Rituals: Marriage

[Most of this was originally written over a month ago, 11/03/2011, as I was making notes to follow-up on some things I’d read about.

At the time, I thought I would have a chance to play Skyrim in the then near future. As of 12/14/2011, I still have not played Skyrim for a single minute and I’m not sure I will before the year gets out either.]

I’ve been thinking about marriage again. As I’ve gotten older, I sometimes think about other ways my life would have gone if I had chosen other options. What if I had gone to that school? What if I had moved there instead of here? What if I had gotten married?

The last question is not one I am or have currently faced. It’s never really been an option. Yet, I find myself thinking about marriage frequently these days. My sister, who is several years younger than I am, is planning on getting married near the end of next year and has been talking to me about her up coming nuptials. She been asking me what I plan to do for next year and where I would be (read: “you will be a part of my wedding, if I have to come get you myself”). After many, many discussions about this upcoming, and yet seemingly already planned ritual, I could not help but to think about video games weddings.

I kept asking myself this simple question: Has there ever been a video game wedding?

I’m not talking about weddings themed as video games. Those happen. One game site or another seems to run a post on the more notable or strange ones a few times a year. I usually look through the pictures, nod and then move on to something else to read. No, what I mean is this: has the player even been able to get married in a video game?

Obviously, the first thing that comes to mind is weddings in MMOs (to me anyway). To that end, I found this interesting. I’ve never been a part of the role-playing scene — maybe a future post in that idea! — and so reading about such dedication in arranging such events in games is fascinating. I especially liked the part about avoiding possible griefers and going to exotic locations to hold it.

But that still does not answer my question: Has there ever been a video game wedding, one in which the game mechanics allowed it?

For that, I turned to my good friend Mr. Google. He said:

  • Super Paper Mario: The opening scene between Bowser and Peach. [Reminded me of this post I wrote awhile back.]
  • Dragon Quest V: Chose the girl you marry.
  • Metal Gear Solid 4: Wedding scene.
  • Fable 2: Marriage via presentation of a ring

Not a very long list, right? Admittedly, I did not spend that much time looking. A few search result pages in maybe; I looked over a few dozen sites. Still, you’d think marriage, and weddings especially, would appear in more games. In fact, one of more notable exceptions are in open world games.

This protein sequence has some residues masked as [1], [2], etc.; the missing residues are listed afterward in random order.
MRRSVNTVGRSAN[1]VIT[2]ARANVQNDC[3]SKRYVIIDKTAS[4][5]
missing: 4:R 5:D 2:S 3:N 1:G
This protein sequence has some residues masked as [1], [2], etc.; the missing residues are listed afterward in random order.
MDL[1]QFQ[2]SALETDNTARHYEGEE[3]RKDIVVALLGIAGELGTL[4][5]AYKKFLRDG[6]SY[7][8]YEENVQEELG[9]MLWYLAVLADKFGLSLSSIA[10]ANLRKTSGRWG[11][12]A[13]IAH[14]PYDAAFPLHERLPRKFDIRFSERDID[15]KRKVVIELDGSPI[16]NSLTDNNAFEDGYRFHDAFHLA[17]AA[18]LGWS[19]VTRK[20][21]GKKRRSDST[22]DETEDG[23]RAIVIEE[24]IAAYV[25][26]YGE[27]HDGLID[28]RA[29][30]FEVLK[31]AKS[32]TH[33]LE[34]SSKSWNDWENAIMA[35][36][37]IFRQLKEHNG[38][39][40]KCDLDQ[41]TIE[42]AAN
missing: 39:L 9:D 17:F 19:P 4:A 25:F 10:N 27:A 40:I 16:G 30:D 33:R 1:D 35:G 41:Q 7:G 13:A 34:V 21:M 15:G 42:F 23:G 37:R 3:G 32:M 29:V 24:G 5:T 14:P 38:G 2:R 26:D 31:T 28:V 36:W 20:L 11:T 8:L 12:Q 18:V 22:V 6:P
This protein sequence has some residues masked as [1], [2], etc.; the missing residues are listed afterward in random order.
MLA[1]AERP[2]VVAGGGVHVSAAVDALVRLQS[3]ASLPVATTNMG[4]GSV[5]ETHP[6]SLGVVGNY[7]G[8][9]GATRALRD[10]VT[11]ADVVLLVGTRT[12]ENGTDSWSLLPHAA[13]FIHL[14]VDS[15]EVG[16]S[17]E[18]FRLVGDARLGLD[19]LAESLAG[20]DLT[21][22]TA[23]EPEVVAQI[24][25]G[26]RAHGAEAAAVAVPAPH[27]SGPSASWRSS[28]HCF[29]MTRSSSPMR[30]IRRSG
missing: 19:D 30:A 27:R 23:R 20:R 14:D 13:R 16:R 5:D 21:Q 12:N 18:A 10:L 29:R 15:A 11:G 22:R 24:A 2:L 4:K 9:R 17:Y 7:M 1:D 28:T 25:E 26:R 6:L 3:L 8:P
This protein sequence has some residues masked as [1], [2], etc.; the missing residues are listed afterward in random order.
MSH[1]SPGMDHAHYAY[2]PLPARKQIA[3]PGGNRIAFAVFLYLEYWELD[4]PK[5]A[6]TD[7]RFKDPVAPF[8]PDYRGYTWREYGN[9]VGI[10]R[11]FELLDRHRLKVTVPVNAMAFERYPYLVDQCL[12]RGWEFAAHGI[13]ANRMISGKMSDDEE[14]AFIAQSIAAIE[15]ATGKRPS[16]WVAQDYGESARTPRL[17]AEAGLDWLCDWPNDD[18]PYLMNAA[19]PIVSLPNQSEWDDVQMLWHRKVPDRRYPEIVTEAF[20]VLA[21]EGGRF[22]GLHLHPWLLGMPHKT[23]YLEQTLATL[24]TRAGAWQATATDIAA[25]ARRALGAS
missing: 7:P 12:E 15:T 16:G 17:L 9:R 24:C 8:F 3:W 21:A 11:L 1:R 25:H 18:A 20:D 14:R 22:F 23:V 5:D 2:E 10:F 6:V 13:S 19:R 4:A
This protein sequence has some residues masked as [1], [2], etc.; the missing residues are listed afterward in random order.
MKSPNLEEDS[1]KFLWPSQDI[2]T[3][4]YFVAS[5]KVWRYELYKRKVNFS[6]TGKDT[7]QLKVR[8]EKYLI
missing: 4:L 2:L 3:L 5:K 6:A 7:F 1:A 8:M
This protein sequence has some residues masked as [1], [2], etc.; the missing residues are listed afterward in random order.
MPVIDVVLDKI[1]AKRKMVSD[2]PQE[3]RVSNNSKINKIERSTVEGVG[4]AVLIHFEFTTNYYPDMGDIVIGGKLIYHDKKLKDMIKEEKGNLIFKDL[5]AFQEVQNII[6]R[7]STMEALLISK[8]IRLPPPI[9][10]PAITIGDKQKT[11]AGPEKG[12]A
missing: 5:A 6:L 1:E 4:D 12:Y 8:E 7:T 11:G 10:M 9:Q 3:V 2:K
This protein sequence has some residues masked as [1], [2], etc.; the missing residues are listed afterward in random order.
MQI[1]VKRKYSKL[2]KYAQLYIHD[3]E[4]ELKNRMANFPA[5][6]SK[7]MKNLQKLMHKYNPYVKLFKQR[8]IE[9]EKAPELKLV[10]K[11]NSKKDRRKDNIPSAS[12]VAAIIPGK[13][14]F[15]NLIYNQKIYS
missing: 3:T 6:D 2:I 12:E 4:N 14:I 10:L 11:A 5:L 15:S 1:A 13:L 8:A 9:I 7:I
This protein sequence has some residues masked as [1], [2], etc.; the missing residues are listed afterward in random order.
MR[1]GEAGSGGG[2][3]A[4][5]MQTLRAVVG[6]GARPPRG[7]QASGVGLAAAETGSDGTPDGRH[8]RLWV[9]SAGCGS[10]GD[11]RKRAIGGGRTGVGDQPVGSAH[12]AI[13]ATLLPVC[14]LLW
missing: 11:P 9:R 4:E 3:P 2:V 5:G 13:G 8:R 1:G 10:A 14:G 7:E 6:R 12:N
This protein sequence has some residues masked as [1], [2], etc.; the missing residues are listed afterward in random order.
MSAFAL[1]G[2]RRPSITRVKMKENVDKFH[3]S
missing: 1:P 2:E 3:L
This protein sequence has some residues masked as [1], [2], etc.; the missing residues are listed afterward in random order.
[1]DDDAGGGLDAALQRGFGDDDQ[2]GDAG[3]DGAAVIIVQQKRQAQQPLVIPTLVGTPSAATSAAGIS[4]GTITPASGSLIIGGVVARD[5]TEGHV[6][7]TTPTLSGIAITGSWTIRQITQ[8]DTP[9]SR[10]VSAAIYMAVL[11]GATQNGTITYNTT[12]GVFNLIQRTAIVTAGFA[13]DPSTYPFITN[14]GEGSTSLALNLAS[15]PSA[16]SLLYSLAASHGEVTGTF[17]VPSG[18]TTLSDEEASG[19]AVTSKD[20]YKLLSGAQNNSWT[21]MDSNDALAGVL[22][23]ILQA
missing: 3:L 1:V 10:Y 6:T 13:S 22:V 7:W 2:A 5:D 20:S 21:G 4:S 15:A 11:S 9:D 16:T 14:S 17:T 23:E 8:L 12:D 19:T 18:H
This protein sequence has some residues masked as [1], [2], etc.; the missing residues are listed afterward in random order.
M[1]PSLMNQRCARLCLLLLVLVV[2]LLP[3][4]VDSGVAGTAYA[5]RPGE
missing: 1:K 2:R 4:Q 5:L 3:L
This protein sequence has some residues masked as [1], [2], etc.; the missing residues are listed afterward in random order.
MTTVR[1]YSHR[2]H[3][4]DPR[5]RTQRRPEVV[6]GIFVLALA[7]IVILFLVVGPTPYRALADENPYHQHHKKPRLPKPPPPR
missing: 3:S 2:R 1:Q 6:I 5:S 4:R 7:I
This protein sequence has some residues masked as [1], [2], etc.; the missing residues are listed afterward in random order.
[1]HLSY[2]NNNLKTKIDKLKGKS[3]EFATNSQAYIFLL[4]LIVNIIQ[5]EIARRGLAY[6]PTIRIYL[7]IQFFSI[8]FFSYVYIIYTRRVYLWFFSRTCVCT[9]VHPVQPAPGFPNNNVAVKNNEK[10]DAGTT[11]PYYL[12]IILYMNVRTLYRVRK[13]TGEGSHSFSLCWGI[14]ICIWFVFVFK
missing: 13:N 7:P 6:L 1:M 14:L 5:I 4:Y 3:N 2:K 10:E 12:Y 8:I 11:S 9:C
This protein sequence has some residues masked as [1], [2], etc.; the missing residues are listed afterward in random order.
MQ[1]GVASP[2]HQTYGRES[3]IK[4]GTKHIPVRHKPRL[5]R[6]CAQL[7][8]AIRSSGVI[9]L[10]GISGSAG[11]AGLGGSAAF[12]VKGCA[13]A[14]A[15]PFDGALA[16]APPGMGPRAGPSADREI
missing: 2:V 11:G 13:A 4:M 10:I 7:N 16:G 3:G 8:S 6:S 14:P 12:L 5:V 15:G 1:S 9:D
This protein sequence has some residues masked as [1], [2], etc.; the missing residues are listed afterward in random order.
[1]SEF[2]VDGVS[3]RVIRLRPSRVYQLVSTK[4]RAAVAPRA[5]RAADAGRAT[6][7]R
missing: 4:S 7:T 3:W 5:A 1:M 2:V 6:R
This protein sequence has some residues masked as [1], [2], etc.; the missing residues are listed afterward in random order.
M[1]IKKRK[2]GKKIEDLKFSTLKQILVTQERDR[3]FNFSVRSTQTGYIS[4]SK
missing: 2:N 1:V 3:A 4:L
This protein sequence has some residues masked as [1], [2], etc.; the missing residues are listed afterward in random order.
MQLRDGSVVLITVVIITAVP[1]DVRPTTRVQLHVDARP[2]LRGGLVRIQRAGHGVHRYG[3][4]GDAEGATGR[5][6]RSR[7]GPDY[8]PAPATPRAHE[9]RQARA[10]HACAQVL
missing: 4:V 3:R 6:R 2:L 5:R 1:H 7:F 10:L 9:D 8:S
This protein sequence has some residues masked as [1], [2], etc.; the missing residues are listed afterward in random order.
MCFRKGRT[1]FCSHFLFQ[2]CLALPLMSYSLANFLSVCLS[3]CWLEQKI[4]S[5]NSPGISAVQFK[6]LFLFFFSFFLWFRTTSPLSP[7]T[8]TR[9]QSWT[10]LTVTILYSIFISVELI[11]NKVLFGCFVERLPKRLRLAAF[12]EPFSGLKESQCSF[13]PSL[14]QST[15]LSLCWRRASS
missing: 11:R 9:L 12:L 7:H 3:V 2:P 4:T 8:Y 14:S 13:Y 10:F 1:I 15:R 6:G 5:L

You’d think that in open world games like New Vegas, Fallout 3 and Oblivion, you would have the ability to get married. I mean, I thought it should be possible. After all, many expressions of sexuality are possible — although, yes, not enough options exist — but yet you can’t. Back when I was spending way too much time researching Oblivion lore, I found very few married couples. One of more prominent ones, part of the “The Siren’s Deception” is, as you come to find out, not actually married at all but undercover guards.

I was excited then — maybe intrigued is a better word — to find out that marriage is possible in Skyrim. Not only can you marry people, it seems you can marry “anyone“. Maybe I am alone in this fascination, but that would have been one of the first things I would have done.

As a pacifistic, most of the fighting in these games bores me anyway. I’m way more interested in the social aspects: talking to people and working through solutions instead of slewing all who stand in my way. Yet, I see no one covering this. (Can someone confirm this for me? Is it truly possible to get married to any ‘race’ in Skyrim? And, if so, isn’t that really cool?)

Why might weddings, I wondered, not be a part of more games though?

The answer is, of course, that they can be rather boring from the point of view of interactivity. And they carry social and sometimes even sacred weight in societies. Agency might take a hit if someone had to get hitched. The player might not be as free to spend all night adventuring in the nearby cave system if their husband or wife had to stay home and take care of the kids/pets/house/monsters.

Unless you are one of the two participants, you end up just watching the events. It’s more of a scene than an activity. Given that, what are some ways to make it potently less boring?

For a few ways to increase interactivity, I turn to a post from a few months ago. It’s something I printed out, wrote out notes to and am just now getting around to using: “Interactive Ritual“. From the items highlighted, I’d like to mention a few areas that I would personally like to see more of in games that covers not only weddings and other social rituals too.